How to Read Harmonica Tab

Harmonica tablature tells you which hole to play, whether it’s a blow or draw note, and whether a bend or other effect is required. In the system I use with my students, plain numbers are blow notes and numbers with a minus sign are draws.

Blows & Draws
1 means blow on hole 1
-1 means draw on hole 1

Double Stops
1,2 means blow on holes 1 and 2 together
-1,2 means draw on holes 1 and 2 together

Bends
-3′ means draw on hole 3 with a half-step bend
-3″ means draw on hole 3 with a whole-step bend
-3″‘ means draw on hole 3 with a step-and-a-half bend

Same idea for blow bends, except the number won’t have a minus sign.

Chromatic Harmonica
For chromatic harmonica, parentheses tell you to push the slider button:
(-1) means draw on the first hole while pushing the button.

Overblows and Overdraws
On the diatonic harmonica, I use parentheses to indicate overblows and draws:
(4) means play an overblow on hole 4.
(-7) means play an overdraw on hole 7.

There are a number of harmonica tab systems out there, but I prefer this one because it uses only ASCII keyboard keys, which makes it easier to type up songs and transmit them online. Other systems use up and down arrows, or circles around the numbers to communicate blows and draws.

Rhythm & Your Ear
Simple tab systems don’t give you rhythm instructions, so they work best to get you started on songs you’re already familiar with. It is possible to learn new songs using tab, but you’ll need audio examples to demonstrate how they’re supposed to go. It’s also not a bad idea to get used to listening closely to songs, tapping your foot, and singing along with melodies to develop your ear.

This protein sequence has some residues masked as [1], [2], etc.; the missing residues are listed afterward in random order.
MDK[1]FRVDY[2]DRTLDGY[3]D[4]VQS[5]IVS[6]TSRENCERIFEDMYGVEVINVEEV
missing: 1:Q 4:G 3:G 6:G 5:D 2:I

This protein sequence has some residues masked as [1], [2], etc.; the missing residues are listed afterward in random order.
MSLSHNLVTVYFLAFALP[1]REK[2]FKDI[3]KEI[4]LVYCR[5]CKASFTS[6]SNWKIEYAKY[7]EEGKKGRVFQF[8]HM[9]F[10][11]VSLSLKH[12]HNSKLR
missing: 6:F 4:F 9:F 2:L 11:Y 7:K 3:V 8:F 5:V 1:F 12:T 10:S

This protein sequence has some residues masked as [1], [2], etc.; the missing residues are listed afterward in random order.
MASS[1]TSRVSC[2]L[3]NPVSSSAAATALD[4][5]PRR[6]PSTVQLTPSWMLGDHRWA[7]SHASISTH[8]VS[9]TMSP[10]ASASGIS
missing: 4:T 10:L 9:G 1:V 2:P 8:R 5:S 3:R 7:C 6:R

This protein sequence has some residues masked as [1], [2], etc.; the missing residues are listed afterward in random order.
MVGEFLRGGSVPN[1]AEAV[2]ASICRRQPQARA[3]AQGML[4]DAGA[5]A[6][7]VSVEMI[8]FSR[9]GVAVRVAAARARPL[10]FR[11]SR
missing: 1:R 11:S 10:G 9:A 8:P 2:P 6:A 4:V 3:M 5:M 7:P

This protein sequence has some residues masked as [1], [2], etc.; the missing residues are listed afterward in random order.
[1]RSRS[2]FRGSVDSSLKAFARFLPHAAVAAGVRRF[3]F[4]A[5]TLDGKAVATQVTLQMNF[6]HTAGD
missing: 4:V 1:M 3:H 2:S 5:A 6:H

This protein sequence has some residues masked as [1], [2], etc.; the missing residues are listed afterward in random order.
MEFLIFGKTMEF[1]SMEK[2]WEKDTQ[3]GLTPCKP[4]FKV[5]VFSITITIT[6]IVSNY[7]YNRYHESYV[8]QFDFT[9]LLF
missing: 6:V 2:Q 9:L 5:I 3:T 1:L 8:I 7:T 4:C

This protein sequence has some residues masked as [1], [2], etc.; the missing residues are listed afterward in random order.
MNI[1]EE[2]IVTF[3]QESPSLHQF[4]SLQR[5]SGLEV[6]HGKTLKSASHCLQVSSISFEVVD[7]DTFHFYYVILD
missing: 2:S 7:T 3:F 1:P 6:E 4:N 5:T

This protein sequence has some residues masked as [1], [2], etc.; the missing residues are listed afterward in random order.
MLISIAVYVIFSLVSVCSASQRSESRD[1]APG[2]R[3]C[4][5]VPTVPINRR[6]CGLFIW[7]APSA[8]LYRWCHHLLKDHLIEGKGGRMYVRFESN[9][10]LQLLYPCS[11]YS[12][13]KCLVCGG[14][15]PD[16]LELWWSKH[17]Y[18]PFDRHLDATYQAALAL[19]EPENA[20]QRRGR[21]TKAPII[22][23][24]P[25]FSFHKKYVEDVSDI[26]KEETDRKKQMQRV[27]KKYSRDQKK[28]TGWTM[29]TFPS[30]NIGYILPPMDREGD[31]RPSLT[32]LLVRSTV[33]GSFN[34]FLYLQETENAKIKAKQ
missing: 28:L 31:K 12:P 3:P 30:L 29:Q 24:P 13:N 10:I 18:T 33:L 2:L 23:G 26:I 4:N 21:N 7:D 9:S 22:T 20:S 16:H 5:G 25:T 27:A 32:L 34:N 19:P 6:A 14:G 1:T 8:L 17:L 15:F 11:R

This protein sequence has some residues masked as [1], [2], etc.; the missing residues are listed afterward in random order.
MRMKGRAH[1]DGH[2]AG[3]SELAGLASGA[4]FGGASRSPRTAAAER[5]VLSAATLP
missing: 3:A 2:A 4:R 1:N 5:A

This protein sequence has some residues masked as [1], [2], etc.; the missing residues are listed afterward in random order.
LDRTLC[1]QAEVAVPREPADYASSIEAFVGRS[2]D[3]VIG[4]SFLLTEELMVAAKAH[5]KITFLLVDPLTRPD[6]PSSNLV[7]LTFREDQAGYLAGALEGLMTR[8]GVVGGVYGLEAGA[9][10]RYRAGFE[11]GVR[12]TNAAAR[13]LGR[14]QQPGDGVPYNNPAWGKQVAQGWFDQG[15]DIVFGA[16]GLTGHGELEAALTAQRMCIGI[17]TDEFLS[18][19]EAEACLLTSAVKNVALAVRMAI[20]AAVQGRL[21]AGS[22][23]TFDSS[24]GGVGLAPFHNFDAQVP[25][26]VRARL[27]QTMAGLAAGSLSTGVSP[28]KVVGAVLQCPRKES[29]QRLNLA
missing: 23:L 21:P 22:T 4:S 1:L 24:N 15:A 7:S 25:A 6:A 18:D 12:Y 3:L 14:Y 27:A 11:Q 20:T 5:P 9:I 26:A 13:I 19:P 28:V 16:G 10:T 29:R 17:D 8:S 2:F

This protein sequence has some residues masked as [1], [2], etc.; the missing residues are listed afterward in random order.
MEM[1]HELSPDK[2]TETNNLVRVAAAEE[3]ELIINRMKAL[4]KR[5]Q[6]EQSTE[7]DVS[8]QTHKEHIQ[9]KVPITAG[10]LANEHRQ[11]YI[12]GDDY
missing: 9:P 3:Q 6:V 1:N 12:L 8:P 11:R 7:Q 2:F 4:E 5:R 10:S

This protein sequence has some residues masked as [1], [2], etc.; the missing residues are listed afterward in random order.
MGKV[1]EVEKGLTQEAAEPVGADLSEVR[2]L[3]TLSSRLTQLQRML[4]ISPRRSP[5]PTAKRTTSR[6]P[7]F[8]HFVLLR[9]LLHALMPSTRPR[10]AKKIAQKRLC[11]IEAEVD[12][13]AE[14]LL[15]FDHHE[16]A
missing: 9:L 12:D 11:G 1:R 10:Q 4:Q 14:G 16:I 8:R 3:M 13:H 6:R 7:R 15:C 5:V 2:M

Standard Notation
I’m all for learning to read traditional music notation, since it communicates rhythm and articulations better than tab, and in the long term it’s a great investment in your musicianship. In the short term though, it’s probably more important just to get started playing music immediately, so you can get thoroughly hooked on playing your harmonica. In my experience, numeric tab requires less translation by your brain and gets the basic idea across more quickly.

38 Responses to “How to Read Harmonica Tab”


  • please send tab readin info

    • Hi Jon, this article covers the system I use, but there are other systems out there, using arrows or circles around the hole numbers to indicate blow/draw. This page should help you with the materials I offer on my site. Good luck!

  • What is a “Bend”?

  • Hello, would you be so kind to record a video or sound of “The parting glass” following the tabs that you posted? Sorry I am a beginner and found it hard to follow the tabs. Thanks in advance.

    • Hi Matthew, good idea. I’ve made demos of several of the other Irish tunes on the site (Dirty Old Town, Schooldays Over, etc), so until I get around to this one, try them out! Here’s one: http://www.wildflowerharmonica.com/tabs/ewan-maccoll-dirty-old-town/

      If you need help reading the tab numbers, there’s a tutorial linked at the top of each song.